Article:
South Carolina Gov. Nikki Haley (R) will launch her reelection campaign Monday afternoon with the help of some of the biggest names in the party, including Govs. Bobby Jindal of Louisiana, Scott Walker of Wisconsin, and Rick Perry of Texas.
A quick glance at what's at stake in Haley's race explains why some of the the heaviest hitters in the party are joining her kickoff event, and why Democrats, too, have such a keen interest in the contest. There are three main reasons why the South Carolina campaign is the hottest ticket across the gubernatorial landscape right now:
To hear Democrats tell it, she's going to need it. Republicans, meanwhile, aren't outwardly concerned about her chances. "I'm confident she will win a by a bigger margin than 2010," predicted Jon Lerner, a top Haley strategist.
There isn't a single Democratic constitutional officer in South Carolina. Democrats control just one of nine seats in Congress. President Obama lost the state twice by an average of about 10 points. And in 2010, the party nominated Alvin Greene for the Senate, an inexperienced candidate who faced allegations of obscenity.
South Carolina Gov. Nikki Haley (R) announced Monday that she will appoint Rep. Tim Scott (R-S.C.) to the Senate.
Scott will replace Sen. Jim DeMint (R-S.C.), who is leaving the chamber in January to head up the conservative Heritage Foundation.
"It is with great pleasure that I am announcing our next U.S. senator to be Congressman Tim Scott," Haley said. "I am strongly convinced that the entire state understands that this is the right U.S. senator for our state and our country."
The choice of who will replace Sen. Jim DeMint (R-S.C.) for the next two years rests with one person and one person alone: Nikki Haley.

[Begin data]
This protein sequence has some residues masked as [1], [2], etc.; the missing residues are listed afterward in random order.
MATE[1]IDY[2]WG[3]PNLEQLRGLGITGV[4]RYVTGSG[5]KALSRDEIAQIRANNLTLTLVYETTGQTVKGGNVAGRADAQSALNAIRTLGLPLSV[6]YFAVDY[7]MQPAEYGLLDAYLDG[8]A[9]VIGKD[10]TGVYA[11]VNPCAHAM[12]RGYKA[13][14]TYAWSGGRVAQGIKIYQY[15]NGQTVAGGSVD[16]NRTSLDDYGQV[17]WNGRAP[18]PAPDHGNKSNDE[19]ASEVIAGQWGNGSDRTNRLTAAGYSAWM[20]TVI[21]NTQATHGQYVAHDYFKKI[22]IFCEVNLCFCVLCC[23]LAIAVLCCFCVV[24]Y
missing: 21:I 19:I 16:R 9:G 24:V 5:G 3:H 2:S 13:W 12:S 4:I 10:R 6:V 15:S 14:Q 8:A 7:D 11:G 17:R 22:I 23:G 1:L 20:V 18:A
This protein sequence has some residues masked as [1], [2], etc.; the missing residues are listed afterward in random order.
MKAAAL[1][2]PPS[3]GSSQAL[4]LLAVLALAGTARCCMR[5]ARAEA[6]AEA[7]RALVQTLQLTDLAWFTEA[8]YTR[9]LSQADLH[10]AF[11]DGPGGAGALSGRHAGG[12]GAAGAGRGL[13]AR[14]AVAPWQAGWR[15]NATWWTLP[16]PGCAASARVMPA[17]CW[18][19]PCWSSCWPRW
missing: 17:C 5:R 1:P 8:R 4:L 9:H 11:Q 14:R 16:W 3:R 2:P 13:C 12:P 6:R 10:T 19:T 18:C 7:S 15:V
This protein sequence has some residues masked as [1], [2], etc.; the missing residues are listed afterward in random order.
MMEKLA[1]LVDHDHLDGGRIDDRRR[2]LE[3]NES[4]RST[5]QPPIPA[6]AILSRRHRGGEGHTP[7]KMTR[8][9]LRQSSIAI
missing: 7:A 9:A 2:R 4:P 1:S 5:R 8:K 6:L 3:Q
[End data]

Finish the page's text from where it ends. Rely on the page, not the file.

And it's much harder to handicap an appointment than an election.
But when it comes to the choice before Haley, one candidate quickly stands out as making a whole lot of sense to join the upper chamber: Rep. Tim Scott (R-S.C.).
South Carolina law dictates that resigning Sen. Jim DeMint's (R-S.C.) seat is to be filled by an appointment -- specifically, one made by Gov. Nikki Haley (R).
DeMint announced Thursday that he will resign in January to become the next head of the conservative Heritage Foundation.
Haley's appointment will serve until the next general election, which in South Carolina is in 2014.
Republicans have added four names to Monday’s initial list of seven speakers who will address the party’s national convention in Tampa, Florida later this month. Each of the 11 picks says something about the party — and the image GOP nominee Mitt Romney wants to convey as he seeks to introduce (or reintroduce) himself to a national audience.
Of the 11 announced speakers, four are women, five are current governors and three are men Romney has run against for president.
Below is a rundown of the names and why they were chosen.
South Carolina Gov. Nikki Haley insists she will not be the Republican vice presidential nominee this year, going so far as to argue that she would turn down the job if it were offered to her.
But the ship may have sailed on that offer a few weeks back when her lieutenant governor resigned in the face of an indictment.
No, the episode wasn’t politically damaging to Haley; the now-ex-lieutenant governor, Ken Ard, was elected separately from her.
But it does raise a troubling succession issue for her as it relates to the vice presidential sweepstakes.
CONWAY, S.C. — Gov. Nikki Haley (R) has a simple message as she tours the state with former Massachusetts governor Mitt Romney.
Romney, she tells voters, would be her ally in the White House. He would help her implement immigration and voter ID policies that the Obama administration has fought. He gets it. If you like me, she’s saying, you should vote for Romney.
South Carolina Gov. Nikki Haley (R) endorsed Mitt Romney for president on Friday, landing the former Massachusetts governor one of the most coveted endorsements in the presidential race.
Haley made the announcement on Fox and Friends this morning, and in a release from the Romney campaign, she said Romney has the right business background for the job.
“Neither South Carolina nor the nation can afford four more years of President Obama, and Mitt Romney is the right person to take him on and get America back on track,” Haley said.